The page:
Several reports of crimes in U-M residence halls this academic year have attracted increasing attention. The Department of Public Safety (DPS) has issued 11 crime alerts since the end of October for reports of theft in residence halls and Peeping Toms in womens restrooms.
What is different this year is the frequency with which the perpetrators are being seen, says William Bess, director of DPS. These criminals are conducting their crimes in broad daylight and arent covering their heads or faces to conceal their identities. They look like students, so they easily blend in.
The majority of the reported unlawful entries did not involve force. Entry most often was obtained through unlocked doors. DPS has dedicated additional staffing and security resources to address this situation. Detectives have solved one-third of the residence hall theft cases this academic year and have strong leads for many others. Suspects have been apprehended in several cases and two of the crime alerts have been cancelled.
We are working diligently to gain solid information to submit to the prosecutors office in order to obtain arrest warrants, Bess says. So far, we are fortunate that most of the crimes have been against property, and no one has been injured.
DPS has increased patrols in the residence halls by adding housing security officers and police officers from each shift since early February.
We are increasing our visibility in the halls, says Lt. Joseph Piersante, DPS police services manager. But we are dependent on the residents and staff to provide more eyes and ears. If anyone observes something or someone they believe is suspicious, wed like them to call DPS immediately. The quicker our response can be, the higher our chances are that we can catch these people.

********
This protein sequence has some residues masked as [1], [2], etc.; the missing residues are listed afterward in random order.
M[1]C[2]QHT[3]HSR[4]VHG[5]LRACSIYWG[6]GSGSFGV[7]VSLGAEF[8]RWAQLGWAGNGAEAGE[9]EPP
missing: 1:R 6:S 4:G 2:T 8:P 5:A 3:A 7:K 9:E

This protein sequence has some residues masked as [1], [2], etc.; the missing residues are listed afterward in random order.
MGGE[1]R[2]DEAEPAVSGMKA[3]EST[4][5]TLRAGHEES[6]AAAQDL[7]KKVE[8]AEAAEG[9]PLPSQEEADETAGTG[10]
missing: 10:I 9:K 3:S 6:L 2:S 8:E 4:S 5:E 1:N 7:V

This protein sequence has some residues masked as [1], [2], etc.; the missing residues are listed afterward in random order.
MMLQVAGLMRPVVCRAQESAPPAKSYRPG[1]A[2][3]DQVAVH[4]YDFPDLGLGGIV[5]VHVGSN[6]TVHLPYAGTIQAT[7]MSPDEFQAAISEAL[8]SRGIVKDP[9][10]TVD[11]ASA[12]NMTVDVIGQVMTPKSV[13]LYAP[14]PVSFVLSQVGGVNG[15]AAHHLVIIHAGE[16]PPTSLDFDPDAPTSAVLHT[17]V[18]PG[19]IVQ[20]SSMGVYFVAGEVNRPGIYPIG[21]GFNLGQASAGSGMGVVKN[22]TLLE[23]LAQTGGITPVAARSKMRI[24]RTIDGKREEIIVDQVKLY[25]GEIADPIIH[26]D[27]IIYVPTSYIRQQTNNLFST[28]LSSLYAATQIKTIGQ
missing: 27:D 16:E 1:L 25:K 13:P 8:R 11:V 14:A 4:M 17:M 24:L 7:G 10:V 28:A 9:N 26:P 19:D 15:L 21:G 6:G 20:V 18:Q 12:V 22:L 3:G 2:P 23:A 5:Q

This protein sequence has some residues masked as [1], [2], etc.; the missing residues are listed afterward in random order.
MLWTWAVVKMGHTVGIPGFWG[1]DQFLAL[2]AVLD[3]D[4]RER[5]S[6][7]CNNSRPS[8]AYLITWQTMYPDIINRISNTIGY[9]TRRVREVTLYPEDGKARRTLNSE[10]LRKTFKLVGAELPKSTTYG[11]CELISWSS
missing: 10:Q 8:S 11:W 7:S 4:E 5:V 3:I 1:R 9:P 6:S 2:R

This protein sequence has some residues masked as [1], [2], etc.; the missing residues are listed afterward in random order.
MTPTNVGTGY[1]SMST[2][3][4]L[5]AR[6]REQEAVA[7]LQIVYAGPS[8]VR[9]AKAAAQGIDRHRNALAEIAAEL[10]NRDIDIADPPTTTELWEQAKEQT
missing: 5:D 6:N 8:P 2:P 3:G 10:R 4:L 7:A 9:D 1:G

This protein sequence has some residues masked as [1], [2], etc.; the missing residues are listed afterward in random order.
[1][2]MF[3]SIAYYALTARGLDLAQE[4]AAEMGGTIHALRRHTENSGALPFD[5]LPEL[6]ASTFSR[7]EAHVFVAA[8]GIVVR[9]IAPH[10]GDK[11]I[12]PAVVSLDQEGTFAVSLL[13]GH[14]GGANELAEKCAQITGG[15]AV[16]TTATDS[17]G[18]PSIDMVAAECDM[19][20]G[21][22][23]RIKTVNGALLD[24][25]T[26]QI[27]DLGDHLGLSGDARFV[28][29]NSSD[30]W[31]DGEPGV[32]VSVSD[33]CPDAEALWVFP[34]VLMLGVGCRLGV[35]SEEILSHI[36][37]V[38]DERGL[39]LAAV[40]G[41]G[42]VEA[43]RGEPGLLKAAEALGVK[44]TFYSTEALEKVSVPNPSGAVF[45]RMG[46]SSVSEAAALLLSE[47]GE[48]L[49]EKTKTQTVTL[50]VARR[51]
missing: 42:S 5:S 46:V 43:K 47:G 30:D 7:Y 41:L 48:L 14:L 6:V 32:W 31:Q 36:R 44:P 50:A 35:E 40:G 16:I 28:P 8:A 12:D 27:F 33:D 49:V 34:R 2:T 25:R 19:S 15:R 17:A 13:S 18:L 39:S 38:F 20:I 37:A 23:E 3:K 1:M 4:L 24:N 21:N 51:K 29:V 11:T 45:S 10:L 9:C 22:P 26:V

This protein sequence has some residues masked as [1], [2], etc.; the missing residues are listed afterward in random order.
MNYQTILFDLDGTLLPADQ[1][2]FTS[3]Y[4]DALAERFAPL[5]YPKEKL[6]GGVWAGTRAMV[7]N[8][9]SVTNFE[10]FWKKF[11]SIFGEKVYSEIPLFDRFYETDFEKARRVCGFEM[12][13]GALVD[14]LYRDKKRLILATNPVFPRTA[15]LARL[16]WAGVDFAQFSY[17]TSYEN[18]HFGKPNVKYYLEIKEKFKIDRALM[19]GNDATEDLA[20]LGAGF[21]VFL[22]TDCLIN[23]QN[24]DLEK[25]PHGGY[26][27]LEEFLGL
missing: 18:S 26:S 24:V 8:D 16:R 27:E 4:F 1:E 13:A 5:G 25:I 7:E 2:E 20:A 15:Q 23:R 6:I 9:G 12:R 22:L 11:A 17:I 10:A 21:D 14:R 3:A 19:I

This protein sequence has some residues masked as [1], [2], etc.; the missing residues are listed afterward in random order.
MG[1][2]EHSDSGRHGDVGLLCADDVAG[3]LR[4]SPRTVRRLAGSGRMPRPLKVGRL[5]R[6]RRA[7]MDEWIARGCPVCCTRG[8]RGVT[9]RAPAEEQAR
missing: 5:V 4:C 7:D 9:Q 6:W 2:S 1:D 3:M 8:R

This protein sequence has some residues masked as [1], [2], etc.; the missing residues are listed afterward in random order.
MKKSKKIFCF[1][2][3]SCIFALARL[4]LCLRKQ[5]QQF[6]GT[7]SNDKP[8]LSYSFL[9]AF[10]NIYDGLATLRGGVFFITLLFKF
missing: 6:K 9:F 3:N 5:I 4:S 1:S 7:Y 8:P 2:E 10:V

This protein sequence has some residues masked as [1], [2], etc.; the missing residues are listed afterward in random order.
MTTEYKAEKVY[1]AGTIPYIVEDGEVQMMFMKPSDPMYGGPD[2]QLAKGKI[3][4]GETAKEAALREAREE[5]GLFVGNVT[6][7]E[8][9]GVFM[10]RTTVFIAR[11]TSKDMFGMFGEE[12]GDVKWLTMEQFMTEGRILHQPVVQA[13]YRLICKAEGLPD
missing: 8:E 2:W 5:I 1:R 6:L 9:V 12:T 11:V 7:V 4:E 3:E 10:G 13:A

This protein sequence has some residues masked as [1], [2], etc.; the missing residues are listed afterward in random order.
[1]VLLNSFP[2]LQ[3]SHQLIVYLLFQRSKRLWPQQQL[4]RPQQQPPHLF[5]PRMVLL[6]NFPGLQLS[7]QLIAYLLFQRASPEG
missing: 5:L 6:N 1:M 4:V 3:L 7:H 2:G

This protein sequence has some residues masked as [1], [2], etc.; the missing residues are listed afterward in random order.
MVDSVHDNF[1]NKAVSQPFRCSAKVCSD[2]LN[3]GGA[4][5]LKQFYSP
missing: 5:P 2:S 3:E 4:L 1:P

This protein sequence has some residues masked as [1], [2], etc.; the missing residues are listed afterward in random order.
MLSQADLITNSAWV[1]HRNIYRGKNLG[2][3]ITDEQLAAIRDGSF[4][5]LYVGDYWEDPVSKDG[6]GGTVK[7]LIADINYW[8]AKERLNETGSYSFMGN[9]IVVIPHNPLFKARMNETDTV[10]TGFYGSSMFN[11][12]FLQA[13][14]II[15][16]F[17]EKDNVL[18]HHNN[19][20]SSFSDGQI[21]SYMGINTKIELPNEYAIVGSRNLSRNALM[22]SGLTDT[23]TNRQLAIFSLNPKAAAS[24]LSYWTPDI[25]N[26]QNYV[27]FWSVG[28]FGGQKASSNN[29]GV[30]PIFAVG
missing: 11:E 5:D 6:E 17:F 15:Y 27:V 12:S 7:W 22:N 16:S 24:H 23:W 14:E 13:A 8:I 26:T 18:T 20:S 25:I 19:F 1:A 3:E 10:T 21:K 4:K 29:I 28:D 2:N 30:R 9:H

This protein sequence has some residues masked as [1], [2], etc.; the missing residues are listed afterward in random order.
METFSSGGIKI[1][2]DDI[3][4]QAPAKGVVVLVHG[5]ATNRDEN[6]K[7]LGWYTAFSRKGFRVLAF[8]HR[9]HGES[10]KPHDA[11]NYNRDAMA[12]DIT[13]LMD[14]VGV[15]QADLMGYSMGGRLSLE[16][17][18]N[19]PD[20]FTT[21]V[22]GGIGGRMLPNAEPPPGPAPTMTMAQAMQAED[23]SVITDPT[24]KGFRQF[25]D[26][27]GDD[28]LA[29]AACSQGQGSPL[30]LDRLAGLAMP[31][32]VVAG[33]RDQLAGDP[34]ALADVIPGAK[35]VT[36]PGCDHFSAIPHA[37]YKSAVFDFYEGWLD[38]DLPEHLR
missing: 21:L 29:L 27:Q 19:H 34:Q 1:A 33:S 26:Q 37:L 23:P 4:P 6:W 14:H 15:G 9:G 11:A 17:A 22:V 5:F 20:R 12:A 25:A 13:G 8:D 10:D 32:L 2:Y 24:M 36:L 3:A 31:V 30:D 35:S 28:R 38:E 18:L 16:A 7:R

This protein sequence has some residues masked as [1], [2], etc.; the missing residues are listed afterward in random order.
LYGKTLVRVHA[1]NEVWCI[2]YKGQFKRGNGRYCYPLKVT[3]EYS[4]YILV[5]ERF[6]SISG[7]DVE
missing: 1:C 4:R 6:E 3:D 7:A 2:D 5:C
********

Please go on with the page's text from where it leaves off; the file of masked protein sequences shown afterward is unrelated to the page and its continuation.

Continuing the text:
The DPS communications center can be reached by dialing 911 from any campus telephone, by simply lifting the receiver of any emergency phone in the elevators or at outside locations, or by dialing 763-1131 from a cell phone.
Reducing the opportunities for crime is still our No. 1 crime prevention method, Bess says. We need all residents to treat their rooms as they would their houses and lock the doors when they leave or when they are sleeping. Everyone should keep their personal items, such as wallets, purses and backpacks, secure. Never leave them out in the open or unattended even for a few minutes!
Unfortunately, we have several people who are trying to make a living preying on our University community. We need to all work together to help put them out of business.